Problematic pastor ran afoul of Nazis
THE 20th century saw a lot of bad ideas: Prussian militarism, German Nazism, Soviet communism, the ’60s counterculture. At one point or another in his career, German Lutheran pastor Martin Niemoller was complicit in all of these phenomena.
But he also ran afoul of German dictator Adolf Hitler, leading to imprisonment in concentration camps for eight years.
Niemoller’s moral ambiguity is depicted by American historian Matthew Hockenos in a biography that seeks neither to vilify nor adulate, but to understand.
Niemoller was born in 1892 in northwestern Germany; his father was a Lutheran pastor. Niemoller served his nation in the First World War as a submarine officer. After the war, he entered the seminary and was ordained a Lutheran pastor in 1924.
Niemoller initially welcomed the rise of Hitler, and voted for Hitler’s Nazi party in
1924 and 1933.
However, he grew disillusioned with Hitler, becoming the leader of German Protestant resistance to the Nazi regime. But Hockenos is careful to point out that Niemoller opposed Hitler not because of any empathy for the plight of the Jews, but because of Hitler’s attempt to Nazify the Protestant church. Niemoller would not accept Hitler’s church policy; as a result, he languished in Nazi camps from 1937 to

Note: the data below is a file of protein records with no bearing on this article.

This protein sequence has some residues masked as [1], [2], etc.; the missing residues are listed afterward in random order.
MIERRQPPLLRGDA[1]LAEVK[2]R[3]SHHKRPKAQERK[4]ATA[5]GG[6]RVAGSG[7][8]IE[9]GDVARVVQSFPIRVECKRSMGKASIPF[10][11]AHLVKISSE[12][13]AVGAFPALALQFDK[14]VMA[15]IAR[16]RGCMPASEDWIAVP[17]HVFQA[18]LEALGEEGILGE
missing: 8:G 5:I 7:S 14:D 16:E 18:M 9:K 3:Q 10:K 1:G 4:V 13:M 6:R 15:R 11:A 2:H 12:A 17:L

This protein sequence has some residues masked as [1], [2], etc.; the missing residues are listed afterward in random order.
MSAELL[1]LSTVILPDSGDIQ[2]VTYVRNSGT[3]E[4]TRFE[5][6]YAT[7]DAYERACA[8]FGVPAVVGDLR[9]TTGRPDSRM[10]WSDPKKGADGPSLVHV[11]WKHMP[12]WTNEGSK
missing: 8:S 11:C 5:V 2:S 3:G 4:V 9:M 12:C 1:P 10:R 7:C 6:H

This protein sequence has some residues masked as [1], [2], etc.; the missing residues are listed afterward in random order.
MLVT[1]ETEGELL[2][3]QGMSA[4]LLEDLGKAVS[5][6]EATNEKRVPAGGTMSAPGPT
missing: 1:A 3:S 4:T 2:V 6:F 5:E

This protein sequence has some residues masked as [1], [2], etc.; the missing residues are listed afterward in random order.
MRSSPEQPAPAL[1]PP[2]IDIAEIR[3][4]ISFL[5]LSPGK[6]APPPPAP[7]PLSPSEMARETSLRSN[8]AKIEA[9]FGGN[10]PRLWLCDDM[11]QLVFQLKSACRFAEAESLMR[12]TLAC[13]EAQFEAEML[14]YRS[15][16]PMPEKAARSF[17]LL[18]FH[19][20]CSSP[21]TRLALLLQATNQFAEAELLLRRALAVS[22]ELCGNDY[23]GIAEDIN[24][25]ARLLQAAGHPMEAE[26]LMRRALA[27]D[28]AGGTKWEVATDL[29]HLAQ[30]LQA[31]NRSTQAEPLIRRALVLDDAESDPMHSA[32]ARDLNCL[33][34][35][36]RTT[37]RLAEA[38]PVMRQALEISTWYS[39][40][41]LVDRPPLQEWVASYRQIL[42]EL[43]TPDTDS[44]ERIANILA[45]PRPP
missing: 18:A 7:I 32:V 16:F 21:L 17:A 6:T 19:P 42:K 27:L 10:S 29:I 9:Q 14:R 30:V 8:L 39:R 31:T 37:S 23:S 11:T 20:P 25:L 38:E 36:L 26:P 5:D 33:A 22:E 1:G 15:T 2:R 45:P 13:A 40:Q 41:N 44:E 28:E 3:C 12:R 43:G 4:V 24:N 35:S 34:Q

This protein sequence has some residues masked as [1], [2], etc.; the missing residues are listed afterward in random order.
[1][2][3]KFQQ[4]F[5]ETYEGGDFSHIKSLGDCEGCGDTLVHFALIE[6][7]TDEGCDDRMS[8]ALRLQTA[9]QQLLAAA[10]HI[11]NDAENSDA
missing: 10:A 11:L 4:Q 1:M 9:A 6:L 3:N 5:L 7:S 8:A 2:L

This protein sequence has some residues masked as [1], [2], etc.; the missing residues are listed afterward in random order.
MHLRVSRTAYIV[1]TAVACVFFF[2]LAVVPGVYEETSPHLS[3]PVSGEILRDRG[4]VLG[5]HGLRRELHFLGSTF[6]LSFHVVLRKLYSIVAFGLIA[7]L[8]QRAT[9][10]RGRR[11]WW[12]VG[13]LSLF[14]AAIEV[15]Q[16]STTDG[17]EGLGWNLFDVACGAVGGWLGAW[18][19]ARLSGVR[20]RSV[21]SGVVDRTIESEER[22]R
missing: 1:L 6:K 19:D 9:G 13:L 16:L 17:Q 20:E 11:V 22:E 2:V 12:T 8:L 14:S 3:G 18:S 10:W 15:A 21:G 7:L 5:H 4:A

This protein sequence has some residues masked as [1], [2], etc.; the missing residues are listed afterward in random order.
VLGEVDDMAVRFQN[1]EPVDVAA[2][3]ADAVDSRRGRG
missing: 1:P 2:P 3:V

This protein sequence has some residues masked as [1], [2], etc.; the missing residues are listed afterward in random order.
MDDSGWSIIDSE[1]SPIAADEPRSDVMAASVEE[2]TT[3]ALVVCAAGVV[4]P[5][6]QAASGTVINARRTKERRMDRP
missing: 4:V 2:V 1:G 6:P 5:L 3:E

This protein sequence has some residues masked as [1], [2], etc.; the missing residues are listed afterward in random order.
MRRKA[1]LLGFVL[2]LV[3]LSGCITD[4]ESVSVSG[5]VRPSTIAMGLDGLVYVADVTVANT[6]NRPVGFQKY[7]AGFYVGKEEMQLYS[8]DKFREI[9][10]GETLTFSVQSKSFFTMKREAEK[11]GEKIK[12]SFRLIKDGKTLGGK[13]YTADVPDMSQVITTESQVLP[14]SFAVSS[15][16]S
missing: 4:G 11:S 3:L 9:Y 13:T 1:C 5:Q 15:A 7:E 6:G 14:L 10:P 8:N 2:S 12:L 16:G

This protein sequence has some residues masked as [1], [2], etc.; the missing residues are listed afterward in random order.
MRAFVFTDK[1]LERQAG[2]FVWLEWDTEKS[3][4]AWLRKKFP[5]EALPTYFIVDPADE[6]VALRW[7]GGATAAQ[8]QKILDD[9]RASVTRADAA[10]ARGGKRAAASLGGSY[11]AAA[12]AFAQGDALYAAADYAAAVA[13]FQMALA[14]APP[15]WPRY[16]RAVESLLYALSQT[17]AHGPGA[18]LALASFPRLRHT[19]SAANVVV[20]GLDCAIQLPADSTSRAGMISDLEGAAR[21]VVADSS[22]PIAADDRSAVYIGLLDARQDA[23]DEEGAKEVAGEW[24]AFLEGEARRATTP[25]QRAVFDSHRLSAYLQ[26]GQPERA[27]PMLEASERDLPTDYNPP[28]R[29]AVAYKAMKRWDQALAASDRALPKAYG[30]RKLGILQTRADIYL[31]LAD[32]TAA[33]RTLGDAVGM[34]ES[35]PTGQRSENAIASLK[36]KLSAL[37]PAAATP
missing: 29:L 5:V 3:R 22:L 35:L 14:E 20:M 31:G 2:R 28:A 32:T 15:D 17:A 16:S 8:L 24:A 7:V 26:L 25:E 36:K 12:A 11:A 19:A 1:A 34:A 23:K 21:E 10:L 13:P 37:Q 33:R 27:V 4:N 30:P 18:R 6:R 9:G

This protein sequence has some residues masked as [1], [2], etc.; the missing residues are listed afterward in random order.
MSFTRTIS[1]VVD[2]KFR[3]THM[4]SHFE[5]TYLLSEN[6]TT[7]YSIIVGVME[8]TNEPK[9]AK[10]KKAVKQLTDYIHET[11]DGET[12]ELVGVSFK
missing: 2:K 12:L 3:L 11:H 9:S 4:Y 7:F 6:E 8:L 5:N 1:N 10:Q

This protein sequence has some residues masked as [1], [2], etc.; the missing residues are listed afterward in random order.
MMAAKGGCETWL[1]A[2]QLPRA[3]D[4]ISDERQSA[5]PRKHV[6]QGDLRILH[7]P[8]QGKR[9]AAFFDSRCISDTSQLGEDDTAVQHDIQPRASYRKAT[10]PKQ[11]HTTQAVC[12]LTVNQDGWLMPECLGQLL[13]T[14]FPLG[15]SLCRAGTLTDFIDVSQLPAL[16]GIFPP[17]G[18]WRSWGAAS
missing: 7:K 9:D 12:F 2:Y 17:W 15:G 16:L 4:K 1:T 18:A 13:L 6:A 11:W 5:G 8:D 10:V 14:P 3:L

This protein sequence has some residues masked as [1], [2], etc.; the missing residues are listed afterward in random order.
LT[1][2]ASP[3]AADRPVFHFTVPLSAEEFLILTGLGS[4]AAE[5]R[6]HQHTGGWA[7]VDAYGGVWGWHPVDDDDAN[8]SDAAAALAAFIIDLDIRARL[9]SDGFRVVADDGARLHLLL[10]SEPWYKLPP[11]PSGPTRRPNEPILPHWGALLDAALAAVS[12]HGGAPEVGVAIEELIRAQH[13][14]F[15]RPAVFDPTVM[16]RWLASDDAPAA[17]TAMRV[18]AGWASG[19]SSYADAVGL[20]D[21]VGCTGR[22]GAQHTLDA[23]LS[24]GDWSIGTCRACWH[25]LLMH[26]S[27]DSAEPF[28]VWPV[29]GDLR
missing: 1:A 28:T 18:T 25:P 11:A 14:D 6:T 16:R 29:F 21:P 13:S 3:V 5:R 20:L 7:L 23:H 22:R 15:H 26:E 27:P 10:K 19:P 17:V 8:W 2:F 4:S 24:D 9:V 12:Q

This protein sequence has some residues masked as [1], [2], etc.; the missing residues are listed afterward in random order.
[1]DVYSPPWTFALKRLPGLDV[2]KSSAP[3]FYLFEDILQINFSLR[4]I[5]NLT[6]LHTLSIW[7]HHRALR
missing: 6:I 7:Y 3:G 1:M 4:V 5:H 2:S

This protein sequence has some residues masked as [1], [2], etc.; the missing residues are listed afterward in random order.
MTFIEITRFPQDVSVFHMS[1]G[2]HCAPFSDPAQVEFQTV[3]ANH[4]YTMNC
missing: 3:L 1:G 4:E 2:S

This defiance of Hitler, whatever motive was behind it, was the pastor’s finest hour. It was the one phase of his career that was morally unambiguous.
In the immediate postwar years, Niemoller recanted his initial support for Hitler, lamenting that the German Protestant church did not do more to oppose anti-Semitism.
The former naval officer became a strident pacifist and advocate of Christian ecumenism. He identified with various fashionable political causes during the Cold War; he was an outspoken critic of West Germany, the United States and the West in general.
Indeed, he was so anti-American that the Soviet Union awarded him the Lenin Prize, the Soviet version of the Nobel Peace Prize, in 1967. Niemoller had no compunctions over accepting this award; Hockenos suggests that the pastor was blind to the crimes of communism.
Niemoller died in 1984; at best, he was a deeply flawed hero. As Hockenos writes, “Once the legend is stripped away, Niemoller necessarily disappoints us.” The author compares the pastor unfavourably to other great opponents of tyranny.
Hockenos has produced a supremely nuanced account of an enigmatic figure. Then They Came for Me: Martin Niemoller, the Pastor who Defied the Nazis
By Matthew D. Hockenos
Basic Books, 336 pages, $42